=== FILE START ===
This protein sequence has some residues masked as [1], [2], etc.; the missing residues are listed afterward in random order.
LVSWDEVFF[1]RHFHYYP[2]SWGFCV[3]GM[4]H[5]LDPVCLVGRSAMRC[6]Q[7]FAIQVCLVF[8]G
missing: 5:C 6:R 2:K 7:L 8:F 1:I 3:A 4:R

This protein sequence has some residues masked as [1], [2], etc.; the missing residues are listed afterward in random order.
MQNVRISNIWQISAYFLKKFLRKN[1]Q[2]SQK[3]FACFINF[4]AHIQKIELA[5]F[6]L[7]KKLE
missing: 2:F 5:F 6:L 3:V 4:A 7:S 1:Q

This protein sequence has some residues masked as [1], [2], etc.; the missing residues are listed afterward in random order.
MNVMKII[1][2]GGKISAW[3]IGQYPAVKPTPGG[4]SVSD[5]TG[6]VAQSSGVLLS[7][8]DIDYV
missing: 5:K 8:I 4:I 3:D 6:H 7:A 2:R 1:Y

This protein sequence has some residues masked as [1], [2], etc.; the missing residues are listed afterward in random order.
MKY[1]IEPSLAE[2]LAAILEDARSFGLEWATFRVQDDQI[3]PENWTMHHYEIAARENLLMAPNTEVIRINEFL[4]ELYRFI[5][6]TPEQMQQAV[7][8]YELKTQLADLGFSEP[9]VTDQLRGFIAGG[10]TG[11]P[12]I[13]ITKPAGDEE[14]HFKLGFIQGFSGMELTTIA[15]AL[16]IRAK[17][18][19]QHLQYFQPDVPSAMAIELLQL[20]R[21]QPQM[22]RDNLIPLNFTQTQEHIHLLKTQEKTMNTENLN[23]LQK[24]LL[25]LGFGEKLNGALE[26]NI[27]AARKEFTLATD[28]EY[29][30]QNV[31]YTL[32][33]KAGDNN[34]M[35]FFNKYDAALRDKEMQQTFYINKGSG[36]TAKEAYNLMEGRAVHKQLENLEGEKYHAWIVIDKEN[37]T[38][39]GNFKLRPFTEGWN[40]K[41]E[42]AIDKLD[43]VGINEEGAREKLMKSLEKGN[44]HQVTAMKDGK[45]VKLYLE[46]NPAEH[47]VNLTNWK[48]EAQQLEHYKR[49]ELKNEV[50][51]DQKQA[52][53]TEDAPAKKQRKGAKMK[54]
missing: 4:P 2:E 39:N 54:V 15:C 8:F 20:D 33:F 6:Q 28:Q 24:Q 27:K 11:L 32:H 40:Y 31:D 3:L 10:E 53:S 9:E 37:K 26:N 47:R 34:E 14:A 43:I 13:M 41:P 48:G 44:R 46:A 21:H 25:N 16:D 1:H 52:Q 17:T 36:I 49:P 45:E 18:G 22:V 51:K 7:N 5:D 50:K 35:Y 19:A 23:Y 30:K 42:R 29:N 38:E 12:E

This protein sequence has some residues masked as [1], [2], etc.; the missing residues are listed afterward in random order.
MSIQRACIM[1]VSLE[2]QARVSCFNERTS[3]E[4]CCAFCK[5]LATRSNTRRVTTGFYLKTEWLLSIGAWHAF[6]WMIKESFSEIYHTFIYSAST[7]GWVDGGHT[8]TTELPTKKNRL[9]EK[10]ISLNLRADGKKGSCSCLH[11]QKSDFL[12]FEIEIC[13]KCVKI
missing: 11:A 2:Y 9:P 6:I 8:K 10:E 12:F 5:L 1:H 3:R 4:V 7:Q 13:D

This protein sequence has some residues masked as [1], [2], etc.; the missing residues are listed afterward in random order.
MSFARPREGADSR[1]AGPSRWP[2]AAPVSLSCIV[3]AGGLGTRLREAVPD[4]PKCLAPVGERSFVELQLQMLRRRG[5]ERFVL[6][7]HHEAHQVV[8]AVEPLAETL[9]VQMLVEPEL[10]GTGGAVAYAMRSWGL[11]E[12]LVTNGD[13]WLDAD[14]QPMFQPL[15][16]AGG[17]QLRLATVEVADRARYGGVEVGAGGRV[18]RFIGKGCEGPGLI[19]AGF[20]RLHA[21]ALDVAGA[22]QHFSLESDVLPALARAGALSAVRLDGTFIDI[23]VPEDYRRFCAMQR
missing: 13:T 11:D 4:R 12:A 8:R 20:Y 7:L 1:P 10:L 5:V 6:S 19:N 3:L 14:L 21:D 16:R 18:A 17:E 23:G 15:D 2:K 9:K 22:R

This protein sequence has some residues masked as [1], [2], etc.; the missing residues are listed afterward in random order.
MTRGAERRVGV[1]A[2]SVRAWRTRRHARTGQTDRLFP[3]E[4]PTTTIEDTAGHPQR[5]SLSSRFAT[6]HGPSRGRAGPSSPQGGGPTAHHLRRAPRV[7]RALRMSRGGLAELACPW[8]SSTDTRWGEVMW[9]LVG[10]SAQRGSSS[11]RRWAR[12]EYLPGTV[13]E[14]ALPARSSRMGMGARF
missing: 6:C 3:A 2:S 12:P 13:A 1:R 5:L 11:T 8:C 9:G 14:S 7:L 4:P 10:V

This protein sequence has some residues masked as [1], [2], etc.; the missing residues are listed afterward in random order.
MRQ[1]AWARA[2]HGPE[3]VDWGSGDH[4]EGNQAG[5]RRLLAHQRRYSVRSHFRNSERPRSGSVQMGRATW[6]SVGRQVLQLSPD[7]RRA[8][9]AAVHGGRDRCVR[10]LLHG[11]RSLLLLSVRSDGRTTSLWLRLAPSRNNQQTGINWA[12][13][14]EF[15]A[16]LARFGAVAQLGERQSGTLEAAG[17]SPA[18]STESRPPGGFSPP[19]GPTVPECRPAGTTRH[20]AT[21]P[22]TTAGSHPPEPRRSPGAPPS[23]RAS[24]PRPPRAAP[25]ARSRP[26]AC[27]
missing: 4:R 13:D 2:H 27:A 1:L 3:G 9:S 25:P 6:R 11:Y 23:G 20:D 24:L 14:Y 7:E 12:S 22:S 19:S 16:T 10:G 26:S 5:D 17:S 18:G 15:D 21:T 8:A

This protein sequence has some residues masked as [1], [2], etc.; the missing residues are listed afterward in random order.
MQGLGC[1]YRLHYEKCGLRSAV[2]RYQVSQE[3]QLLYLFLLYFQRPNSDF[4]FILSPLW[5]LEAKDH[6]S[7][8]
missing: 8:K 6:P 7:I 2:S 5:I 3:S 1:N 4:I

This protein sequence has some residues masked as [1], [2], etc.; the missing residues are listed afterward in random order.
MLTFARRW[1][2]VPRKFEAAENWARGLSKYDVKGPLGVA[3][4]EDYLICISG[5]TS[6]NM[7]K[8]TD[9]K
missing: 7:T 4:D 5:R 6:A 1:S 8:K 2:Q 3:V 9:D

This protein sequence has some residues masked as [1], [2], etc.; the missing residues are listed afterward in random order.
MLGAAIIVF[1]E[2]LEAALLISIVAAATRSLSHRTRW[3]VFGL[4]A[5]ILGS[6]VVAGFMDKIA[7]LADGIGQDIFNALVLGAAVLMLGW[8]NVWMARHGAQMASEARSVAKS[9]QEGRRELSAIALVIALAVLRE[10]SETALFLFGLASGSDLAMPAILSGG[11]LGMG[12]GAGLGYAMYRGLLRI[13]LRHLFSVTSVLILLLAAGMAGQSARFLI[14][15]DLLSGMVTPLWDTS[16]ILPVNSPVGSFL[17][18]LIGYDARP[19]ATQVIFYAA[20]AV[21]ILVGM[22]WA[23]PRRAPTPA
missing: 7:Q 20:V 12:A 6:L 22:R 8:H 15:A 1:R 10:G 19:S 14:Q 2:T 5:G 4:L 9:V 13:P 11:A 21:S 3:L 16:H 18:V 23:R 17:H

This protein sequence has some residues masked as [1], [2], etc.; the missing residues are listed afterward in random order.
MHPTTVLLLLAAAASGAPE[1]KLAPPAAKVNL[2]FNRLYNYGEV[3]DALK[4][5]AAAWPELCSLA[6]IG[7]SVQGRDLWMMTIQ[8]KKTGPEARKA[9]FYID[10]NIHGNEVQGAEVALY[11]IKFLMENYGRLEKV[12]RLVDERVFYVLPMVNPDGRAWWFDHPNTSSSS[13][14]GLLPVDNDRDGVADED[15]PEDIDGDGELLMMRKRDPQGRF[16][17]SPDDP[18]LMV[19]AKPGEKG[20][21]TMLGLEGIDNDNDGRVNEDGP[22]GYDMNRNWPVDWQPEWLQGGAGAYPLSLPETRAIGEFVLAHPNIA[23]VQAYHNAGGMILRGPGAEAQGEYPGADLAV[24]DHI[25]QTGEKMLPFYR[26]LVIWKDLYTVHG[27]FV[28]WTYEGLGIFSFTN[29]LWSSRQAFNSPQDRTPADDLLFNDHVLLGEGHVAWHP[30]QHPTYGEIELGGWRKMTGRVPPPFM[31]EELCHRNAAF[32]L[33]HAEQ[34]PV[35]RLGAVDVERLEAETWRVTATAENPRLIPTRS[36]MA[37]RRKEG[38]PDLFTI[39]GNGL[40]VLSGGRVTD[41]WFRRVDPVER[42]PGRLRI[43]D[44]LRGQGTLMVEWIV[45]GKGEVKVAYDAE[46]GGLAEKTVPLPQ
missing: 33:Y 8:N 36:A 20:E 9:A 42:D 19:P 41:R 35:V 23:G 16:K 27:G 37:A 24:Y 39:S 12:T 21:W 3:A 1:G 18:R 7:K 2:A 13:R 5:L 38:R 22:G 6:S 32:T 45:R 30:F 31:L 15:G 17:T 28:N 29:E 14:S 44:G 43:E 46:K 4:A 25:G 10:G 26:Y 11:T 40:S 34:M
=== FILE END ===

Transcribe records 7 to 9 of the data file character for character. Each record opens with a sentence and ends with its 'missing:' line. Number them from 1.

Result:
This protein sequence has some residues masked as [1], [2], etc.; the missing residues are listed afterward in random order.
MTRGAERRVGV[1]A[2]SVRAWRTRRHARTGQTDRLFP[3]E[4]PTTTIEDTAGHPQR[5]SLSSRFAT[6]HGPSRGRAGPSSPQGGGPTAHHLRRAPRV[7]RALRMSRGGLAELACPW[8]SSTDTRWGEVMW[9]LVG[10]SAQRGSSS[11]RRWAR[12]EYLPGTV[13]E[14]ALPARSSRMGMGARF
missing: 6:C 3:A 2:S 12:P 13:A 1:R 5:L 11:T 8:C 9:G 14:S 7:L 4:P 10:V

This protein sequence has some residues masked as [1], [2], etc.; the missing residues are listed afterward in random order.
MRQ[1]AWARA[2]HGPE[3]VDWGSGDH[4]EGNQAG[5]RRLLAHQRRYSVRSHFRNSERPRSGSVQMGRATW[6]SVGRQVLQLSPD[7]RRA[8][9]AAVHGGRDRCVR[10]LLHG[11]RSLLLLSVRSDGRTTSLWLRLAPSRNNQQTGINWA[12][13][14]EF[15]A[16]LARFGAVAQLGERQSGTLEAAG[17]SPA[18]STESRPPGGFSPP[19]GPTVPECRPAGTTRH[20]AT[21]P[22]TTAGSHPPEPRRSPGAPPS[23]RAS[24]PRPPRAAP[25]ARSRP[26]AC[27]
missing: 4:R 13:D 2:H 27:A 1:L 3:G 9:S 25:P 6:R 11:Y 23:G 20:D 24:L 14:Y 7:E 12:S 22:S 19:S 16:T 10:G 26:S 5:D 17:S 18:G 15:D 21:T 8:A

This protein sequence has some residues masked as [1], [2], etc.; the missing residues are listed afterward in random order.
MQGLGC[1]YRLHYEKCGLRSAV[2]RYQVSQE[3]QLLYLFLLYFQRPNSDF[4]FILSPLW[5]LEAKDH[6]S[7][8]
missing: 8:K 6:P 7:I 2:S 5:I 3:S 1:N 4:I